The SA Government has approved a rocket launch pad on the Eyre Peninsula, despite objections from traditional owners and conservationists.

The State Commission Assessment Panel has approved aerospace business Southern Launch’s plan to fire three test rockets at a temporary launch site at Whalers Way this year.

The approval came with conditions, including that an environmental management plan be completed to “ensure the appropriate mitigation … of potential impacts”, and that the company undertake remediation work after the launches.

Southern Launch's CEO Lloyd Damp says the “small rocket launches” will collect data on noise and vibrations for future planned launches at a more permanent site.

“What we're proposing is to launch rockets that are about 10 metres tall from the site — they are on the smaller scale of what we hopefully will be launching,” he said.

“The test rockets won't be carrying any major payload … but our hope is that, should the Whalers Way Orbital Launch Complex be approved, we can then do launches to orbit — sending satellites into space.”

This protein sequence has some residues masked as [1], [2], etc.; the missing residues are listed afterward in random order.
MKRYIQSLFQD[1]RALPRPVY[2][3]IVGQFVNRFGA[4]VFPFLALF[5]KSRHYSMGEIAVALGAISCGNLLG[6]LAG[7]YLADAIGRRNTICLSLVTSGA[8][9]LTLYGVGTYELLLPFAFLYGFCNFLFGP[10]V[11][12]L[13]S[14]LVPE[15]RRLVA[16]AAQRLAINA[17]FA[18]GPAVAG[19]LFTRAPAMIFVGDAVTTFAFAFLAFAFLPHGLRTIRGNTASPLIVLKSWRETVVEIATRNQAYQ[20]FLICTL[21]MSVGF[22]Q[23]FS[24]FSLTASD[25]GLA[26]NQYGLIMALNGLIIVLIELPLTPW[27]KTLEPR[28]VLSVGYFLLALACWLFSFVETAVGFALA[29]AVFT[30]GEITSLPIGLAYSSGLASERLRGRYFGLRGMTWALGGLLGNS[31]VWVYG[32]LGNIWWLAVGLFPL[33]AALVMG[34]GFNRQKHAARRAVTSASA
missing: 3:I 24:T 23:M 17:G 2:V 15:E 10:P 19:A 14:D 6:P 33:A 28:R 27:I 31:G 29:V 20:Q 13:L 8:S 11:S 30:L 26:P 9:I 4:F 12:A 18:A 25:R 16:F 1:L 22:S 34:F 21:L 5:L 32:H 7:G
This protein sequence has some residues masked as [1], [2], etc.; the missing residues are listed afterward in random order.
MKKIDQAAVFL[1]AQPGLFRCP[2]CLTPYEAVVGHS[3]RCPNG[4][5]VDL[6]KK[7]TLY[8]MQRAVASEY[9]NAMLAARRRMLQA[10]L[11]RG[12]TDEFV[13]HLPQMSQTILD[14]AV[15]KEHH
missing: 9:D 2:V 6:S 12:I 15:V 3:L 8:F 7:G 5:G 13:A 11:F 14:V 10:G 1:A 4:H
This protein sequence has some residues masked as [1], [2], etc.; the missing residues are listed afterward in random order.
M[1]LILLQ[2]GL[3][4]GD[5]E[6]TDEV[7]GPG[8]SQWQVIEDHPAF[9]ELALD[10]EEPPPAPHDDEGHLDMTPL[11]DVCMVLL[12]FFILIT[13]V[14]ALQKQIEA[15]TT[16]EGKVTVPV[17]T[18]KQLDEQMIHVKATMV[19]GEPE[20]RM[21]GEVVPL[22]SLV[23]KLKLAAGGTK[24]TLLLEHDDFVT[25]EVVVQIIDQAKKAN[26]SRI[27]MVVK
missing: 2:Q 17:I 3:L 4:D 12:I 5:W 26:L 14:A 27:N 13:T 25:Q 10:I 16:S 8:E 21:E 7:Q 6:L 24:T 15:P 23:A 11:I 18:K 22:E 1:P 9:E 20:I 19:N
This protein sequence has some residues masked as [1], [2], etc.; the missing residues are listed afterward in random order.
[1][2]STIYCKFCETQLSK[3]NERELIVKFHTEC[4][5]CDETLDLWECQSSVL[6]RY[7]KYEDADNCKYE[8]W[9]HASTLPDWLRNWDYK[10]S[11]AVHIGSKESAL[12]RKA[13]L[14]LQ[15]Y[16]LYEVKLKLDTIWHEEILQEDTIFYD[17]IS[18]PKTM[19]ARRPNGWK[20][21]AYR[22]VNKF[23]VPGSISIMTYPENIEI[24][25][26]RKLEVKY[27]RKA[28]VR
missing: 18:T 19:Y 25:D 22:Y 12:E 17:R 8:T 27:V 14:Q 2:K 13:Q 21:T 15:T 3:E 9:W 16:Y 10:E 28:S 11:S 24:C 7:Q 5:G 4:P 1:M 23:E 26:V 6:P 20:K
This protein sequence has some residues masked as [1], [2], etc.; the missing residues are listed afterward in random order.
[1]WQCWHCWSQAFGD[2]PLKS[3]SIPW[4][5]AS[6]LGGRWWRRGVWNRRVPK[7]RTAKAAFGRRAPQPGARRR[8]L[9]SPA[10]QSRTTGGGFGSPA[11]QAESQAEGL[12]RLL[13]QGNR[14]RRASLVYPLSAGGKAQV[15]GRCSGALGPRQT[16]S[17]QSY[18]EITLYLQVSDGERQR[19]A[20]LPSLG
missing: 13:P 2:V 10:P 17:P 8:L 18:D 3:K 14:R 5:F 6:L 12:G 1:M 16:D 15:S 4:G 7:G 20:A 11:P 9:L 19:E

Southern Launch still needs a launch licence from the Australian Space Agency, but the SA Government has welcomed the panel's decision as an “exciting step forward” for South Australia's fledgling space industry.

But Whalers Way is a popular tourist spot and home to several threatened species. For this reason, Zoos SA has voiced opposition to the project.

“We are supportive of the space industry in South Australia … [but] our concern was really about the location,” chief executive Elaine Bensted said.

‘It is in an area that we know is very, very important from a conservation perspective.

“The scientific approach that was put forward in the submission, we didn't think considered what it needed to for the impact [on] birds.”

The conservationists are concerned that the noise of the launches could cause behavioural changes in already vulnerable species.

Local Indigenous figures have spoken out about the launch site too.

Southern Launch says it is working with the relevant groups. 

“We've been working with the Department for Environment and Water, the Environmental Protection [Authority] as well as the federal government agencies to understand how to ensure our activities aren't detrimental to the existing flora and fauna on the site,” Mr Damp said.